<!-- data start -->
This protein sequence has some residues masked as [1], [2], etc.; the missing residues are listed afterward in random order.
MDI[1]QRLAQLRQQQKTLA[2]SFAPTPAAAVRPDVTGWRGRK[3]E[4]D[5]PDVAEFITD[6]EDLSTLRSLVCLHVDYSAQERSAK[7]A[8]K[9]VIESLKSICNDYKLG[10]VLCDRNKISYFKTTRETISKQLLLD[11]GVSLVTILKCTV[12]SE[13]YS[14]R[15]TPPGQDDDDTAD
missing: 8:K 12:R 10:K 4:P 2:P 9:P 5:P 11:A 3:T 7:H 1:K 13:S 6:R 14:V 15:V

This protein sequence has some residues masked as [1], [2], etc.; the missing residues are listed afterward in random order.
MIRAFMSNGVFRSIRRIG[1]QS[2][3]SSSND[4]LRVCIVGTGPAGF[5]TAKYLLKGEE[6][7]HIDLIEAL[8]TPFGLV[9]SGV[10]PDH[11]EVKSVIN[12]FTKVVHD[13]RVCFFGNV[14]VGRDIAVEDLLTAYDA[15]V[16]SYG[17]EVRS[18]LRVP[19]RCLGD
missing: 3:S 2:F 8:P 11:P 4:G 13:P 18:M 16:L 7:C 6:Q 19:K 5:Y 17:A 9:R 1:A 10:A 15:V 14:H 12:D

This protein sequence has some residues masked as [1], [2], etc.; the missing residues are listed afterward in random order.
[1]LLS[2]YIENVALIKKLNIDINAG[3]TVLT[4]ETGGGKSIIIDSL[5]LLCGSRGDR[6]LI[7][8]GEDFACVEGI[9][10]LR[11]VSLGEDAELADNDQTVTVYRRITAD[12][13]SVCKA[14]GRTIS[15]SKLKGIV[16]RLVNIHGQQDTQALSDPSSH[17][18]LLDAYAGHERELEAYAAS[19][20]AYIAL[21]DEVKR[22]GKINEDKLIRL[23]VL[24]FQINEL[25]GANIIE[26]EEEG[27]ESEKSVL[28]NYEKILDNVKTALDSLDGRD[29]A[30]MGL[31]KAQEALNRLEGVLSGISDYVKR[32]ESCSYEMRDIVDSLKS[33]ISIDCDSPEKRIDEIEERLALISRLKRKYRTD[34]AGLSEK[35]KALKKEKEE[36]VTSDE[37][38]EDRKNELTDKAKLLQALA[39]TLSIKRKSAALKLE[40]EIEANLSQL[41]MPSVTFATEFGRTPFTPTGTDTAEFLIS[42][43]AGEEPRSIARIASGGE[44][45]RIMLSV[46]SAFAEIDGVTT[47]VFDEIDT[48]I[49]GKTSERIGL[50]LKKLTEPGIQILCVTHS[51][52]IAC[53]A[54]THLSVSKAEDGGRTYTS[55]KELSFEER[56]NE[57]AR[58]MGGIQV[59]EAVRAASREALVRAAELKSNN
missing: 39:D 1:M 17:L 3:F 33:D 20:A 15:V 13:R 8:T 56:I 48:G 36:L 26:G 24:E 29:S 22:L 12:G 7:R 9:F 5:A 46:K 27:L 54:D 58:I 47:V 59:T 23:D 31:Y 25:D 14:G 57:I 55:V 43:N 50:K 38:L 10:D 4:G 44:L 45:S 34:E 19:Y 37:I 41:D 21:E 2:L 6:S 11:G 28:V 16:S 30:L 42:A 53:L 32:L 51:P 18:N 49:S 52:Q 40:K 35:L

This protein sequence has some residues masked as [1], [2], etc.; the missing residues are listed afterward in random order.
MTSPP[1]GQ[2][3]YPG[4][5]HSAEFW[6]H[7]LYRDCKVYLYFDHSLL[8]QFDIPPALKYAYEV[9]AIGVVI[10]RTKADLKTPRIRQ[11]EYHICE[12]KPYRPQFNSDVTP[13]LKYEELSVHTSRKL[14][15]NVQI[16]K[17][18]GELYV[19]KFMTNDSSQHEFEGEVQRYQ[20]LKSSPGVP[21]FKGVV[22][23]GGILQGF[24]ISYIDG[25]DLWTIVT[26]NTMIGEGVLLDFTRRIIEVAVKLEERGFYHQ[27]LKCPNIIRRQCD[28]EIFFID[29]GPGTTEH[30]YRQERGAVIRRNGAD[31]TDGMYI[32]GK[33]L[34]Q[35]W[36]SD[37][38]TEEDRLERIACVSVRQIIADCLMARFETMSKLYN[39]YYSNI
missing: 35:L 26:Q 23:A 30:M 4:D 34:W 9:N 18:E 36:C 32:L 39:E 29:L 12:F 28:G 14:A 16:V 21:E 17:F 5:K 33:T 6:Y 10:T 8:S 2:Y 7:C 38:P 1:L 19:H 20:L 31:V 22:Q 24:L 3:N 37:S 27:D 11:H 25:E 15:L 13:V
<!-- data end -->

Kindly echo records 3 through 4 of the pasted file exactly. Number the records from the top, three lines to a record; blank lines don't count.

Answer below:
This protein sequence has some residues masked as [1], [2], etc.; the missing residues are listed afterward in random order.
[1]LLS[2]YIENVALIKKLNIDINAG[3]TVLT[4]ETGGGKSIIIDSL[5]LLCGSRGDR[6]LI[7][8]GEDFACVEGI[9][10]LR[11]VSLGEDAELADNDQTVTVYRRITAD[12][13]SVCKA[14]GRTIS[15]SKLKGIV[16]RLVNIHGQQDTQALSDPSSH[17][18]LLDAYAGHERELEAYAAS[19][20]AYIAL[21]DEVKR[22]GKINEDKLIRL[23]VL[24]FQINEL[25]GANIIE[26]EEEG[27]ESEKSVL[28]NYEKILDNVKTALDSLDGRD[29]A[30]MGL[31]KAQEALNRLEGVLSGISDYVKR[32]ESCSYEMRDIVDSLKS[33]ISIDCDSPEKRIDEIEERLALISRLKRKYRTD[34]AGLSEK[35]KALKKEKEE[36]VTSDE[37][38]EDRKNELTDKAKLLQALA[39]TLSIKRKSAALKLE[40]EIEANLSQL[41]MPSVTFATEFGRTPFTPTGTDTAEFLIS[42][43]AGEEPRSIARIASGGE[44][45]RIMLSV[46]SAFAEIDGVTT[47]VFDEIDT[48]I[49]GKTSERIGL[50]LKKLTEPGIQILCVTHS[51][52]IAC[53]A[54]THLSVSKAEDGGRTYTS[55]KELSFEER[56]NE[57]AR[58]MGGIQV[59]EAVRAASREALVRAAELKSNN
missing: 39:D 1:M 17:L 3:F 33:D 20:A 15:V 13:R 8:T 56:I 48:G 36:L 26:G 24:E 29:S 22:L 12:G 7:R 9:F 5:A 46:K 27:L 54:D 58:I 47:V 59:T 23:D 31:Y 25:D 14:G 57:I 55:V 43:N 50:K 38:L 10:D 4:G 44:L 45:S 34:E 19:Y 37:I 41:D 21:E 2:L 6:S 11:G 28:V 16:S 30:L 42:A 53:L 32:L 51:P 18:N 49:S 52:Q 40:K 35:L

This protein sequence has some residues masked as [1], [2], etc.; the missing residues are listed afterward in random order.
MTSPP[1]GQ[2][3]YPG[4][5]HSAEFW[6]H[7]LYRDCKVYLYFDHSLL[8]QFDIPPALKYAYEV[9]AIGVVI[10]RTKADLKTPRIRQ[11]EYHICE[12]KPYRPQFNSDVTP[13]LKYEELSVHTSRKL[14][15]NVQI[16]K[17][18]GELYV[19]KFMTNDSSQHEFEGEVQRYQ[20]LKSSPGVP[21]FKGVV[22][23]GGILQGF[24]ISYIDG[25]DLWTIVT[26]NTMIGEGVLLDFTRRIIEVAVKLEERGFYHQ[27]LKCPNIIRRQCD[28]EIFFID[29]GPGTTEH[30]YRQERGAVIRRNGAD[31]TDGMYI[32]GK[33]L[34]Q[35]W[36]SD[37][38]TEEDRLERIACVSVRQIIADCLMARFETMSKLYN[39]YYSNI
missing: 35:L 26:Q 23:A 30:M 4:D 34:W 9:N 18:E 36:C 32:L 39:E 29:L 12:F 28:G 14:A 16:V 21:E 17:F 5:K 33:T 6:Y 10:T 8:S 2:Y 7:C 38:P 1:L 19:H 20:L 31:V 22:Q 24:L 3:N 37:S 27:D 11:H 25:E 15:L 13:V